EXAMPLE 1 A 1,000 gm. sample of clay was weighed out and poured into a tumbling drum. The tumbling drum was placed on a mill and rolled for 2 minutes. 7.5 mgs. of the treating agent mixed in a ratio of l to 3 with isopropyl alcohol was sprayed onto the tumbling clay. The clay was then allowed to tumble 30 minutes or until it dried.
The treated clay was placed in a Ransburg Electrostatic powder Coating gun and sprayed for 30 seconds with the diffuser in full rotation. without turning the gun off, all diffuser rotation was stopped and the charge was continued for 30 seconds. Then the charge was turned off, and the particles clinging to the diffuser (diffuser build-up) were brushed into a weighing dish and weighed. During operation, the dropping off of slugs was observed visually. The following results were obtained.
Table I Cationic Agent l Cationic Agent 2 Yes Octadecyl trimethyl ammonium chloride solids solution in a mixture of 35 parts isopropanol and 13.5 parts water) Dialkyl dimethyl ammonium chloride in which the alkyl groups are predominantly dodecyl groups but small proportions of octyl, decyl, tetradecyl, hexadecyl and octadecyl groups also being present (7571 solids solution in a mixture of 17 parts isopropanol and 7.5 parts water).
' Aged I week EXAMPLE 2 Example 1 was repeated with the exception that the clay beads were first treated with a mild alkali (aqueous sodium carbonate) to modify the clay to provide a pH in water of approximately 8 prior to treatment with the cationic surface active agent as in Example 1. The following results are obtained.
Diffuser Build-Up As can be seen, the use of mild alkali to modify the pH to a slightly alkaline condition causes the cationic agent to become even more effective in minimizing diffuser build-up. Moreover, after ageing, diffuser buildup remains low, and when monoalkyl trimethyl ammonium chlorides are selected, the aged composition continues to resist slug formation.
To clays treated as described above are utilized in the paper making process described hereinbefore in order to minimize the diffuser build-up and slugging problems which are encountered. lf desired, a small proportion of titanium dioxide may be included in the clay which is applied to enhance whiteness.
While the amount of clay which is used in the paper making process is of secondary consideration, it is customary to deliver approximately 1 pound per minute of clay per distributing head. Thus, one would use as many distributing heads as are required to supply the clay needed for the task at hand and with due regard for the speed of the paper.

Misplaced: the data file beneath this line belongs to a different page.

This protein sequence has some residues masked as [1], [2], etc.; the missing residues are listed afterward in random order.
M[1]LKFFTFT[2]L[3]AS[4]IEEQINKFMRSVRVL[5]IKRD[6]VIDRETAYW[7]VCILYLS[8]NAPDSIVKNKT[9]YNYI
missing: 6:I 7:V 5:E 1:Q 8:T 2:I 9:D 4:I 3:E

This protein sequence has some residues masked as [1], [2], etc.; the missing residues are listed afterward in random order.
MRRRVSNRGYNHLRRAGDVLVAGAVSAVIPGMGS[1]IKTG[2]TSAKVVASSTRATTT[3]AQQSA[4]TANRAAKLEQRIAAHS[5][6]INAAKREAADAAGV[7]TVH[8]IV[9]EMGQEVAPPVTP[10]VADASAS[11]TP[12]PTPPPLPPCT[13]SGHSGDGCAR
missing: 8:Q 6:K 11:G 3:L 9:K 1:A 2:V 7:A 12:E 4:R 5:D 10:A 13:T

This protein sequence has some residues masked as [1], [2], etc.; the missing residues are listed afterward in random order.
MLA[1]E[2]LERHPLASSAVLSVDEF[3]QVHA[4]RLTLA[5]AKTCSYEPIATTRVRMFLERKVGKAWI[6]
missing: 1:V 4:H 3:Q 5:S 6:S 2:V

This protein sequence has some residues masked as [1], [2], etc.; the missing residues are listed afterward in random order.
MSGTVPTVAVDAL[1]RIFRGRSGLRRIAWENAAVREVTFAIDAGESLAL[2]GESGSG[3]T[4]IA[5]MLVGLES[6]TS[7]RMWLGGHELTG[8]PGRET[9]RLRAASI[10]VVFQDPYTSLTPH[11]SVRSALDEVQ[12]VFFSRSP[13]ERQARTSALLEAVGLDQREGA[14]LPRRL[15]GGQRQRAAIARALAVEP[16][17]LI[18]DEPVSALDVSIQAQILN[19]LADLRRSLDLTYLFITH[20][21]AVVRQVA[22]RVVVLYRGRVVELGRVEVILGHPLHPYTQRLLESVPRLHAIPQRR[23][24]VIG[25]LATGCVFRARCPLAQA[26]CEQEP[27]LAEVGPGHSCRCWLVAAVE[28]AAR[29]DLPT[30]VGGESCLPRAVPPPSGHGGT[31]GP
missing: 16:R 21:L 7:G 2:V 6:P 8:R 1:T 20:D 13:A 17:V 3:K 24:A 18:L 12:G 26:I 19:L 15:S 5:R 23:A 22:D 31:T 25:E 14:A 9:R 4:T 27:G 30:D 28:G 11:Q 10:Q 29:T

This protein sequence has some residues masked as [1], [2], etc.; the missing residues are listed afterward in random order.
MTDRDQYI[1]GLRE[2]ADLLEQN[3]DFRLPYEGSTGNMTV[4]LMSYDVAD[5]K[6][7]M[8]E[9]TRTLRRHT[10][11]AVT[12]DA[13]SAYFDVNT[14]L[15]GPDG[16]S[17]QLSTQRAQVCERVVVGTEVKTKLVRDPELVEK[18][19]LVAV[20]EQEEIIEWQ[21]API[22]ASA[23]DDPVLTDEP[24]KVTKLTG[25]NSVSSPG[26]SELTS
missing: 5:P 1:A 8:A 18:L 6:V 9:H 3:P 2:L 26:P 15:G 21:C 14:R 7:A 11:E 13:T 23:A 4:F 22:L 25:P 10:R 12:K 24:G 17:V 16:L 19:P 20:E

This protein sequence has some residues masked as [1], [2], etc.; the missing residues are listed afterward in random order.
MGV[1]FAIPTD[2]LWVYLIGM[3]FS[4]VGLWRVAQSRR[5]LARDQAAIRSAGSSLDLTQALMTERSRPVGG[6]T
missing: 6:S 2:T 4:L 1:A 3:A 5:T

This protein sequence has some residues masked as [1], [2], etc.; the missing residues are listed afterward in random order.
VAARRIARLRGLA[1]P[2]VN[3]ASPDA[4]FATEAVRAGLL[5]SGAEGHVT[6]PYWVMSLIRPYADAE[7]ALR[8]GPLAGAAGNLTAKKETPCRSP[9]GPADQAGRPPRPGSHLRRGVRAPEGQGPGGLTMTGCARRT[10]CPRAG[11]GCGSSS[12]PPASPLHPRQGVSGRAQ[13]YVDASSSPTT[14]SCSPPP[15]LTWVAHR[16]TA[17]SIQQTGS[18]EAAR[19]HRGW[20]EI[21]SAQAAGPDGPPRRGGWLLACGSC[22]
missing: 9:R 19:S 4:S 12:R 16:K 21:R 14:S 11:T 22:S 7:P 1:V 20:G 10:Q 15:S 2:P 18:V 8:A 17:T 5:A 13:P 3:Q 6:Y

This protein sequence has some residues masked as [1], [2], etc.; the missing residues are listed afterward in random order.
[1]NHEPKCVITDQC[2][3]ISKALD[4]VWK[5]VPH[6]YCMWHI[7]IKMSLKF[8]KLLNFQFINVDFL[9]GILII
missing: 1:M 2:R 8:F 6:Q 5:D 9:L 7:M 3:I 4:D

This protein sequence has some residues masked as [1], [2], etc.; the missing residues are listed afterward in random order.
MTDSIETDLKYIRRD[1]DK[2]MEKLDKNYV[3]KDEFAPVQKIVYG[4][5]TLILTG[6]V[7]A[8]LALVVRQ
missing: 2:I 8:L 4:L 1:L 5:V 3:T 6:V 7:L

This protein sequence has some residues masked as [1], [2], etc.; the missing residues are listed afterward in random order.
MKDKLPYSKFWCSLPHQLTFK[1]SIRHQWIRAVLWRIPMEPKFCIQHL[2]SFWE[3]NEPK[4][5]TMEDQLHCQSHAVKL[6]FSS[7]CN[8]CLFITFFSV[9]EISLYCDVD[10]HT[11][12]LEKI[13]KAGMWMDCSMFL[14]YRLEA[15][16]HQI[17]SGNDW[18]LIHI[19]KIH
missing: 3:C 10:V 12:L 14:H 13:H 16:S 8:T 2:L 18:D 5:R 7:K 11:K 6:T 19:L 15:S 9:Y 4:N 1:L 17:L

I claim: 7
1. ln theelectrosta tic application of dry clay to an advancing water-web web of fibrous cellulosic sheet material, the steps of reacting finely divided particles of normally acidic clay with an alkaline agent to provide a pH in aqueous medium of from 7.0 8.5, coating the so-modified particles of clay with at least 0.001 percent by weight of a cationic surface active agent which is a quaternary ammonium chloride having a ratio of carbon to nitrogen of from NH to 30:1 and having a structural formula selected from the group consisting of:
in which R is a hydrocarbon radical containing from 10-22 carbon atoms and X is a divalent aliphatic hydrocarbon radical containing from 110 carbon atoms, supplying said coated clay particles to aparticle deposition zone above said advancing water-wet. web, electrostatically charging said coated clay particles in said particle deposition zone to electrostatically deposit said clay particles upon said wet web and thereby counter the tendency of the unmodified clay to cluster and form slugs which drop upon and mar said web.
2. A method as recited in claim 1 in which said quaternary ammonium chloride is a monoalkyl trimethyl ammonium chloride.
' 3. A method as recited in claim 1 in which said quaternary ammonium chloride is a dialkyl dimethyl ammonium chloride in which the alkyl groups are from 10-22 carbon atoms in length. I
4. A method as recited in claim 3 in which said clay is in bead form.
5. A method as recited in claim 1 in which said sheet material is paper and the web moisture content at the point of clay deposition is at least 25 percent by weight.
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|US2030483 *||Apr 1, 1933||Feb 11, 1936||Fltchburg Paper Company||Method for the manufacture of coated paper|
|US2666699 *||Jan 6, 1947||Jan 19, 1954||Minnesota Mining & Mfg||Precipitating size with chromium and aluminum salts|
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|1||*||Reif, An Electrostatic Process For Applying Dry Coatings On Paper, TAPPI, Oct. 1955, Vol. 38, No. 10, pp. 607 609.|
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|US20060266485 *||May 24, 2005||Nov 30, 2006||Knox David E||Paper or paperboard having nanofiber layer and process for manufacturing same|
|US20100187474 *||Jan 26, 2009||Jul 29, 2010||Chi-Kang Lo||Pure nanoclay and process for preparing nanoclay|
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|U.S. Classification||162/181.8, 162/192, 162/184, 427/482, 106/487, 162/186|
|International Classification||D21H17/68, D21H23/50, D21H19/00, C04B33/13, D21H23/00|
|Cooperative Classification||D21H23/00, D21H19/00, D21H17/68, C04B33/1305, D21H23/50, C04B33/13|
|European Classification||C04B33/13B, C04B33/13, D21H19/00, D21H23/50, D21H23/00, D21H17/68|